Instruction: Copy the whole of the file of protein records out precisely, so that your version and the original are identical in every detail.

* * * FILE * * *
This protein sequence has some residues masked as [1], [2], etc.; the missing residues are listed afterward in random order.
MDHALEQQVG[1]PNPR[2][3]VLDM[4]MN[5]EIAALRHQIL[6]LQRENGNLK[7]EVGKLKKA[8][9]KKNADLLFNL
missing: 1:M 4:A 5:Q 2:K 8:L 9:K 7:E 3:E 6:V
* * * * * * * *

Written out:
This protein sequence has some residues masked as [1], [2], etc.; the missing residues are listed afterward in random order.
MDHALEQQVG[1]PNPR[2][3]VLDM[4]MN[5]EIAALRHQIL[6]LQRENGNLK[7]EVGKLKKA[8][9]KKNADLLFNL
missing: 1:M 4:A 5:Q 2:K 8:L 9:K 7:E 3:E 6:V